In 1872, Will Taylor and several other officials of the Lincoln Land Co. (the real estate arm of the Burlington Railroad) came into the area to organize Hitchcock County. In the very first election Gale Baldwin was elected sheriff of the new county. Lew Carr was elected county judge, Will Taylor county clerk, Lem Corington, surveyor, and John Klevin, W.W. Kelly, and George Geselman, county commissioners.

Two years later all County officers ran unopposed, except for the office of sheriff. Baldwin was opposed by one, Jack Grimes, who was backed by a gang of horse thieves and cattle rustlers -- (a rough bunch who went by the names of "Big Jack," "Curly Jack" (Jack McCall), "Fat Jack," and "Long Jack." These men attempted to swing the election to their man by threatening to kill reluctant voters. As the election approached, they even threatened to kill Sheriff Baldwin.

Mrs. Baldwin believed that carrying guns would only provoke trouble and had persuaded her husband to leave his six-shooter at home. Baldwin was at a meeting at the Sheriff's office when Curly Jack came looking for the sheriff, calling for Baldwin to "come out and fight." Unarmed, Baldwin called for Jack to "come in and get me."

Jack came into the office, a gun in each hand, as Sheriff Baldwin waited behind the door. As soon as Curly Jack crossed into the room Baldwin hit him in the head with a four-foot length of "two by four." Baldwin recalled the incident years later, "He dropped like a log, not even so much as pulling a trigger."

Dr. Banderslice, Trenton's doctor, pronounced Curly Jack dead and his body was wrapped in a buffalo robe. When Candidate Jack Grimes, arrived to see the body of his friend, they found that Curly Jack was still alive. Thereupon, Sheriff Baldwin took him into his own home and Mrs. Baldwin, acting as nurse, cook, and housekeeper, brought Curly Jack McCall back to health over the next two months.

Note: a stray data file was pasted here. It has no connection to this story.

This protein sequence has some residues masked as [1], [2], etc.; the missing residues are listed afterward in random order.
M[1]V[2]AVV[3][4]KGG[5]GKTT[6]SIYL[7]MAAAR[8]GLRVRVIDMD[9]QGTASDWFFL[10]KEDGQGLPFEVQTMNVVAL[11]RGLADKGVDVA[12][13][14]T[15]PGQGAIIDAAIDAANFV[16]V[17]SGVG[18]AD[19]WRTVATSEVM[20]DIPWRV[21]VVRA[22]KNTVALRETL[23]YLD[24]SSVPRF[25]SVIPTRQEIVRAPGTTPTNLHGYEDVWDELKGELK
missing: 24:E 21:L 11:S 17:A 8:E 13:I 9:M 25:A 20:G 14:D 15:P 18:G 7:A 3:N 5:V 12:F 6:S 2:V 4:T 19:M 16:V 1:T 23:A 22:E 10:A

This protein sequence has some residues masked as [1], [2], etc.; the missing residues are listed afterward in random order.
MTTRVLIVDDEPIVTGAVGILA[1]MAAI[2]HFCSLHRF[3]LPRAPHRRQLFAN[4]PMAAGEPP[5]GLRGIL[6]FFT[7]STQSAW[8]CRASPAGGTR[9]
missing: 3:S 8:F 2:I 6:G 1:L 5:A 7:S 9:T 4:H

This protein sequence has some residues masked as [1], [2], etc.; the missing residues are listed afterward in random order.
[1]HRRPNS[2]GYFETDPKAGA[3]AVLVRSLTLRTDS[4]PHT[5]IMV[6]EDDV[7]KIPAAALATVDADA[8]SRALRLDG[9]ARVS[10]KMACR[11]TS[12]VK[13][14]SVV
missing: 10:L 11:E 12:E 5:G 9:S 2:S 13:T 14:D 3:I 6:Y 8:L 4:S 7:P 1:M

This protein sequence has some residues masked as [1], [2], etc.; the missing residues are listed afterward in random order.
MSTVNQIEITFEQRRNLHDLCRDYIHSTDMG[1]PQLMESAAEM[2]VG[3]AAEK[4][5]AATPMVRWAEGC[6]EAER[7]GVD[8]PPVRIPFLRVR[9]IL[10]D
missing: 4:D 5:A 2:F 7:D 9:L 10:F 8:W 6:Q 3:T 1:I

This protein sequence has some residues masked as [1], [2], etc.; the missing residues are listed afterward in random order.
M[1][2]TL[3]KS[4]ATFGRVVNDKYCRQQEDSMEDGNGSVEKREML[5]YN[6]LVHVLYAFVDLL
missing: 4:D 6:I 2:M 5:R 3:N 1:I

The election for sheriff proceeded on schedule. Baldwin and Grimes each got seven votes, leaving it to the County Commissioners to break the tie. The commissioners decided that Baldwin should be retained as Sheriff for another term.

Defeated Sheriff Candidate Grimes left Hitchcock County soon afterward. He drifted off to North Platte, got mixed up in a wild crowd, and was killed in a gun fight.

Curly Jack recovered sufficiently -- enough that he was able to rejoin the other Jacks in their camp. Then, he too left Hitchcock County. He was drawn by the lure of riches and excitement of the gold fields in the Black Hills of South Dakota. Two years later, in 1874, Curly Jack gained the notoriety he craved, when he shot and killed the famous "Wild Bill" Hickok in a saloon in Deadwood, South Dakota. He had gained the fame he sought so desperately, and even went free after his crime. He was declared innocent in an Indian Territorial Court, by a jury made up of miners and misfits -- some of them fugitives from justice themselves. But eventually Curly Jack's constant boasting of his horrendous deed led to his arrest, and he was retried, in a US Federal Court, for the murder of Wild Bill Hickok. He was hanged at the Federal Penitentiary at Yankton, South Dakota.

After one more term of office, Sheriff Baldwin gave up the law enforcement business and became a freight man, hauling supplies in an oxen drawn wagon, from North Platte to the Red Cloud Agency near Fort Robinson, in Northwestern Nebraska.

He and Mrs. Baldwin later returned to Hitchcock County, to their home and farm at Range 32, in 1879. They celebrated their 55th Wedding Anniversary in 1923. At that time Baldwin was quoted as saying, "...we have made a host of friends since we came here, and lost none -- only to death." Death came to Sheriff Baldwin on May 13th, 1925.

-- Source: Gazette Nebraska Centennial Edition, 1967

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Walt Sehnert
Days Gone By